Georgia congressional district plan could help Republicans grab seat

Georgia House redistricting chair Bonnie Rich, R- Suwanee, speaks, Tuesday, June 15, 2021, at the first of a series of redistricting hearings as Senate Majority Leader John Kennedy, R-Macon, looks on at the state Capitol in Atlanta. Georgia lawmakers are starting work on the once-a-decade process of redrawing electoral district lines. (AP Photo/Jeff Amy)

ATLANTA (AP) -- An initial proposal to redraw Georgia's congressional districts appears to give Republicans a better chance of winning a suburban Atlanta congressional district now held by Democrat Lucy McBath, but raises a number of other questions.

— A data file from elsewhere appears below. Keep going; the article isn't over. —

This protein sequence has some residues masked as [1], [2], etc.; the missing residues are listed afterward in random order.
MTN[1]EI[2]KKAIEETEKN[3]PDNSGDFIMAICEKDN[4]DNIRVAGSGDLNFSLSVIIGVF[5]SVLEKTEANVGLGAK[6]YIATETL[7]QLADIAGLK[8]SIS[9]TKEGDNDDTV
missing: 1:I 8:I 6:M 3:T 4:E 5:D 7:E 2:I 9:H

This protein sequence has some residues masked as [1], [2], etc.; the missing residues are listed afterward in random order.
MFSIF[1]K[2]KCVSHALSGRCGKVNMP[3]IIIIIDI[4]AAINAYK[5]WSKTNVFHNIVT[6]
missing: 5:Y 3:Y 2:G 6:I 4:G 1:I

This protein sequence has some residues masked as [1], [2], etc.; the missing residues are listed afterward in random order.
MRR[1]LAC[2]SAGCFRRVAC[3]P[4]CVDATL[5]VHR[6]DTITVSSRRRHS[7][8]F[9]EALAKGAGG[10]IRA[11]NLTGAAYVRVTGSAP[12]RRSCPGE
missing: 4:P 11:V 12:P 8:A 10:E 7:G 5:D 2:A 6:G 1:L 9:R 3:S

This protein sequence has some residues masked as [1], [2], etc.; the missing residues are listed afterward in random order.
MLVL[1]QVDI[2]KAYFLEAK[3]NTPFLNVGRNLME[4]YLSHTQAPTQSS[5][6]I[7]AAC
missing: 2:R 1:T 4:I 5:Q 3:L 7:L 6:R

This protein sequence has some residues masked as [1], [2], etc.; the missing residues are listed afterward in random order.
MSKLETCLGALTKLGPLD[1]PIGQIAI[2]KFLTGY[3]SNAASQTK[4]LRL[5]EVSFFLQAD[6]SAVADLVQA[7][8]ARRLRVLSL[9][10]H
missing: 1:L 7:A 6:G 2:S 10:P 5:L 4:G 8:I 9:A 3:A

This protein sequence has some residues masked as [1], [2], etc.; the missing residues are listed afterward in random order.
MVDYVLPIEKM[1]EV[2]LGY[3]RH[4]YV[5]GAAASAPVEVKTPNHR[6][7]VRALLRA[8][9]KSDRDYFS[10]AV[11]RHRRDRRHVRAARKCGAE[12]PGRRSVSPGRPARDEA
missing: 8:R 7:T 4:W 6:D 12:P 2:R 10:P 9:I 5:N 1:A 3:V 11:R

The map was released Monday by Senate redistricting chair John Kennedy and Lt. Gov. Geoff Duncan, both Republicans. There was no accompanying data, making it impossible to exactly judge what the map would do. Beyond the changes to McBath's 6th District, it would make the suburban Atlanta 7th District much safer for Democrat Carolyn Bourdeaux and draw Republican Andrew Clyde out of northeast Georgia's 9th Congressional District into a reconfigured 10th Congressional District.

It's hard to tell how seriously to take the map.